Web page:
So you’re a psychologist, now what?

While my postgraduate psychology training has equipped me with many skills, much less time was spent on the nuts and bolts of setting myself up as a psychologist. Suddenly I have to get my head round registration, indemnity insurance, Medicare numbers, award levels and figure out whether work opportunities are suited to a very early career psych.

Here’s what I’ve learned  in case its of use to anyone else starting out.

Registration

It varies on where in the world you are, but chances are that there is a lot of paperwork between you and being able to call yourself a psychologist.

Tip: Presume nothing and ring the registration board about anything on the form you are unsure about. Generally presume it will take at least a few weeks to get processed.

Indemnity insurance

What is it? Legal protection for you as a professional. In Australia its mandatory. Some work places will cover it for you but you’ll generally need your own if you are working in private practice.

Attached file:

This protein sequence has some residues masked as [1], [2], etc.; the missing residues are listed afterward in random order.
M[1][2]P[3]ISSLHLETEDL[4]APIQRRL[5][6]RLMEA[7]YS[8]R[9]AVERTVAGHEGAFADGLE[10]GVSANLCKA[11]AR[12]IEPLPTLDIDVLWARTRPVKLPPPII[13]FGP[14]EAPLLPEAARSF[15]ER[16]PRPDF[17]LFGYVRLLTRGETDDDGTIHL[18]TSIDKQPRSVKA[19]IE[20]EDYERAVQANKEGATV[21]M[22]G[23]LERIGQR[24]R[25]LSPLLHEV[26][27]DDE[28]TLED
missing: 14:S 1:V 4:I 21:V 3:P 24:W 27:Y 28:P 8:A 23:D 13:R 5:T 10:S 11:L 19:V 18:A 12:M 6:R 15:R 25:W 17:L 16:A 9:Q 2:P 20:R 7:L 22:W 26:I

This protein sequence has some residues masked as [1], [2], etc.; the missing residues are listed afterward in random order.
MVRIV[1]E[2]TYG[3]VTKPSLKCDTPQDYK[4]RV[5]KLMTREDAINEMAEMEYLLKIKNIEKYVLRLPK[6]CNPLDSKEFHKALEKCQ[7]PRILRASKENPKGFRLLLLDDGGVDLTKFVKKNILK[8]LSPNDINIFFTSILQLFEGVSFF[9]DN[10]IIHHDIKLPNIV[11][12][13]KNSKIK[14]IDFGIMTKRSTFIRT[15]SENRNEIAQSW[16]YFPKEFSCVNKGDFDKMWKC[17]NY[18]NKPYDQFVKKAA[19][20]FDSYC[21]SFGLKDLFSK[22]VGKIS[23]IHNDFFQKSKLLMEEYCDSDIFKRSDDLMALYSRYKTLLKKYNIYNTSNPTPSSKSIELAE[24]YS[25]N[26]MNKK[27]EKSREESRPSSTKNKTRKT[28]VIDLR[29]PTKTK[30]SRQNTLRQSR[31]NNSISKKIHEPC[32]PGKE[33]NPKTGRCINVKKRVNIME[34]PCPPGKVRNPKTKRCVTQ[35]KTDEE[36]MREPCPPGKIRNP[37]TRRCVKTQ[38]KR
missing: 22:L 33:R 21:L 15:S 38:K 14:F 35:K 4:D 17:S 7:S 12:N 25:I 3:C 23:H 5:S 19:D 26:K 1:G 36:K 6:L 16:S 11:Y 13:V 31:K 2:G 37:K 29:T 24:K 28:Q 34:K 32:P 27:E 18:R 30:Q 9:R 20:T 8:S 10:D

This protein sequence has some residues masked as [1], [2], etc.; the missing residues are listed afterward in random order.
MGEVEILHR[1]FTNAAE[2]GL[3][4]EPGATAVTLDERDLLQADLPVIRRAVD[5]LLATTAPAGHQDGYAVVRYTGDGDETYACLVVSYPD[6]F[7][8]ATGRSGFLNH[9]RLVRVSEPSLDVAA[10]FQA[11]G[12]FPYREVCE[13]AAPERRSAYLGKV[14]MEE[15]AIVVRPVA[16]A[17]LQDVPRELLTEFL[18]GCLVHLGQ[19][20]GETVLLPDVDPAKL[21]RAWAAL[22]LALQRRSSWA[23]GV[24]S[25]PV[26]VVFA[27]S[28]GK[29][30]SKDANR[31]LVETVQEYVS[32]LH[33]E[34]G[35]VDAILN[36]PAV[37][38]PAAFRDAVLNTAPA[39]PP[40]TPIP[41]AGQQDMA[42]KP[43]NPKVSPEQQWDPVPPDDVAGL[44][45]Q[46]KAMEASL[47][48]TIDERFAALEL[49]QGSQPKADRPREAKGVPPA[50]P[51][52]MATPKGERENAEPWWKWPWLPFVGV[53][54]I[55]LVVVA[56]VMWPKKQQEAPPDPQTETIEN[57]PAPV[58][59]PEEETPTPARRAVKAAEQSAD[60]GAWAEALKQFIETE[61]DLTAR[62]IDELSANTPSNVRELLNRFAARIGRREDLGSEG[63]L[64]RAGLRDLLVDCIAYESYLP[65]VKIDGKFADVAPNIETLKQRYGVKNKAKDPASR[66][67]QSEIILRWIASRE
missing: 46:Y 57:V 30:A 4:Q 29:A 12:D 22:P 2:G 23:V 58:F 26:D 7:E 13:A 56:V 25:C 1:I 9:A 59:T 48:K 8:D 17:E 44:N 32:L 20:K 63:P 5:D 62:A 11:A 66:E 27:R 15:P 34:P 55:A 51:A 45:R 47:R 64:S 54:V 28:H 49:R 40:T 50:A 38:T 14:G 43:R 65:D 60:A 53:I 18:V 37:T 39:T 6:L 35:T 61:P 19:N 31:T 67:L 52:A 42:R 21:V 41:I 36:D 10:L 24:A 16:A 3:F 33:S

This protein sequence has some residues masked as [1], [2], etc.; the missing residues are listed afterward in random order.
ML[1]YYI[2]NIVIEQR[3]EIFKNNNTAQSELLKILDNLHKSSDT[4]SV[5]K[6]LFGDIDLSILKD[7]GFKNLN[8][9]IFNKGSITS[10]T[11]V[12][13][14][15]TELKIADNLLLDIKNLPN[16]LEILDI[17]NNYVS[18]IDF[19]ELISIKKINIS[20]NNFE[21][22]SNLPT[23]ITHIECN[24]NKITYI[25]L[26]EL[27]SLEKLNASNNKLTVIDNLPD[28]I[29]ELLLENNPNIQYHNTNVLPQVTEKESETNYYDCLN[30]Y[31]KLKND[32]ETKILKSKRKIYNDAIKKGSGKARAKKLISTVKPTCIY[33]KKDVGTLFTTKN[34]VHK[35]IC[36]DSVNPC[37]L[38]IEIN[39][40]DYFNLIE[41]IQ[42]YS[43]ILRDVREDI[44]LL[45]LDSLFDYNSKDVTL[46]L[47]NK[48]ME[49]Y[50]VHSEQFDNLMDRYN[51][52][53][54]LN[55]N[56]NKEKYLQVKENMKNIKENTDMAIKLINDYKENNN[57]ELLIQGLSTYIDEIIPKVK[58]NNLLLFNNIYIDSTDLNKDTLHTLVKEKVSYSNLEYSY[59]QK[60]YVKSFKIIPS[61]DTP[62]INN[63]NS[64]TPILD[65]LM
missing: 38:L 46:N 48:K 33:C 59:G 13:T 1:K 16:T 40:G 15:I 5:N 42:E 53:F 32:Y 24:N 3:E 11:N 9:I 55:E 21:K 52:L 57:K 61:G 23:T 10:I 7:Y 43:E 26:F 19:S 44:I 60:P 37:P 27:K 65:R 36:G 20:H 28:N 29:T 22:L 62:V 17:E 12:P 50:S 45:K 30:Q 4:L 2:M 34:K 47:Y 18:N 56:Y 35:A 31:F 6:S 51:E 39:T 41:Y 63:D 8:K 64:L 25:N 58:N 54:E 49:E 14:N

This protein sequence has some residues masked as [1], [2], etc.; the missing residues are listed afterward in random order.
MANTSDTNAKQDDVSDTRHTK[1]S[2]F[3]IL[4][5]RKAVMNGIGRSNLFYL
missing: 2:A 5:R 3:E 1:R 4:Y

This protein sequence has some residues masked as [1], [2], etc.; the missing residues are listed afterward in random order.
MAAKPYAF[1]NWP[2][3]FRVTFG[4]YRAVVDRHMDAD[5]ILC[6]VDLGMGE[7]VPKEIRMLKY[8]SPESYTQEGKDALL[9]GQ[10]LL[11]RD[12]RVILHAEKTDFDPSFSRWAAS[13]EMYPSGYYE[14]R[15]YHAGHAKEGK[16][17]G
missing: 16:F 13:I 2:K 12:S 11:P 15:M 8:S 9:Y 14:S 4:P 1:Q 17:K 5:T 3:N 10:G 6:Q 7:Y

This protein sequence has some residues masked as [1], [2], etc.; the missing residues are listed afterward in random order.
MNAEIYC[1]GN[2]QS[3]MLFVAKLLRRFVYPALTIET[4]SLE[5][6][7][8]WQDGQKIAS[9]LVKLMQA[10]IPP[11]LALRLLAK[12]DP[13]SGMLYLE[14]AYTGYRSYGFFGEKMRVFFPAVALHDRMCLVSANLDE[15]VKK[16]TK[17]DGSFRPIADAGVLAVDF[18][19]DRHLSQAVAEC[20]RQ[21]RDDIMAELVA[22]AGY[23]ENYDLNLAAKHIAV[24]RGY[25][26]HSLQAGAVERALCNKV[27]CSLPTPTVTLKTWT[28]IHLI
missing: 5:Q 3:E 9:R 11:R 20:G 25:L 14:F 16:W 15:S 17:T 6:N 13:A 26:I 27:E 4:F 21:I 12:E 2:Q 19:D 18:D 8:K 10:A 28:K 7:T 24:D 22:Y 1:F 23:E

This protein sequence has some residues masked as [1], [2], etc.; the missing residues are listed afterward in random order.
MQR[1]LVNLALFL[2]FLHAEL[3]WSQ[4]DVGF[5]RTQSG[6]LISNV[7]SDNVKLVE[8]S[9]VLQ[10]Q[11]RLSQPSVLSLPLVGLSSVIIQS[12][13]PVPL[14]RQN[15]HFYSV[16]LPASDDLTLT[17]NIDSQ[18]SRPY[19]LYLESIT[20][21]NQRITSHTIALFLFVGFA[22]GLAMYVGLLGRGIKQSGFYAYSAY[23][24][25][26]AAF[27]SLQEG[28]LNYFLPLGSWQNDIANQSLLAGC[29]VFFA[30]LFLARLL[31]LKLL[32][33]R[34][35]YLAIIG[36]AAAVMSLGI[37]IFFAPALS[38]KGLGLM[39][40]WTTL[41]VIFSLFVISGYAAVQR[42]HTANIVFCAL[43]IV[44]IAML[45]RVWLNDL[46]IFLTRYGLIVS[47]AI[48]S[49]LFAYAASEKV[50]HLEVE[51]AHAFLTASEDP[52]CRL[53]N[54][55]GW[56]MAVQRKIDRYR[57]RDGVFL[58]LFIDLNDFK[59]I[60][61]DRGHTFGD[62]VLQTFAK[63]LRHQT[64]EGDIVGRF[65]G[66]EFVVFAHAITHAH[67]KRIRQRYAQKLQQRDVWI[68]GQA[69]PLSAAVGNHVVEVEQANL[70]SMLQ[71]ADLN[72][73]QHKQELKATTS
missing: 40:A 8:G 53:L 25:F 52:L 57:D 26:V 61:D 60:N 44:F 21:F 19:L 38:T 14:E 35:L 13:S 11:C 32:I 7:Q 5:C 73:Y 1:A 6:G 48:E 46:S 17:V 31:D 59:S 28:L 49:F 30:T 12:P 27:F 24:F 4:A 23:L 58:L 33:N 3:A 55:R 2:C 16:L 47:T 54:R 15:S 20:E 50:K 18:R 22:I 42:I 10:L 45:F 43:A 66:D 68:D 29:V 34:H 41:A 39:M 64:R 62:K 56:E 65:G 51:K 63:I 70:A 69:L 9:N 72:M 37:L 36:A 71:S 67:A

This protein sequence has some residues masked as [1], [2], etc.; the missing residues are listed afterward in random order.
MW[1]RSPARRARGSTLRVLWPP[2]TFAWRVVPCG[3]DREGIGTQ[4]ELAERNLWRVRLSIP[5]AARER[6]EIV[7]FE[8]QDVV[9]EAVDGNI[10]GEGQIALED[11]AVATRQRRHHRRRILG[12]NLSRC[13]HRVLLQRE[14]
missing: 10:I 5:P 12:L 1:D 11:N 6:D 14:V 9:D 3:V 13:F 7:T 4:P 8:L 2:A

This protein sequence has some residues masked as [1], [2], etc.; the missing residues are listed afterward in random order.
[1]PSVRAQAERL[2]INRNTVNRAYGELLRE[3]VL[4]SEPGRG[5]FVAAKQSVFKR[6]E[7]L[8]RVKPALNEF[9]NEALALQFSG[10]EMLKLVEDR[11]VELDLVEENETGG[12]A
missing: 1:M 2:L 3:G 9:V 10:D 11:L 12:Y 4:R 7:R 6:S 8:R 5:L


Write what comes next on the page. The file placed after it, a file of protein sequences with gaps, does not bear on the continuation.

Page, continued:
Tip: If you are a member of your local psychology organisation, you may be eligible for a discount on professional indemnity insurance. But do shop around.

Medicare numbers

If you want to provide services under Medicare you need a Medicare Provider number. To get a Medicare Provider number you need to be registered and have a place of work. This can leave you in a bit of a Catch-22 when you are applying for registration, on your first job hunt and therefore without a place of work!

Tip: You need a Medicare Provider number for each place of work. It can take up to six weeks.

Award levels

PUBLIC SECTOR

If you are going into the public sector in Australia and have a postgraduate degree, the entry level positions in the public sector open to you are at AHP2.

PRIVATE SECTOR

There are many different arrangements in the private sector from independent contractor through to salaried staff member. Private practices  often (but not always) advertise positions for people who have previously worked in the field for a couple of years and/or who hold an endorsement in a specialty area.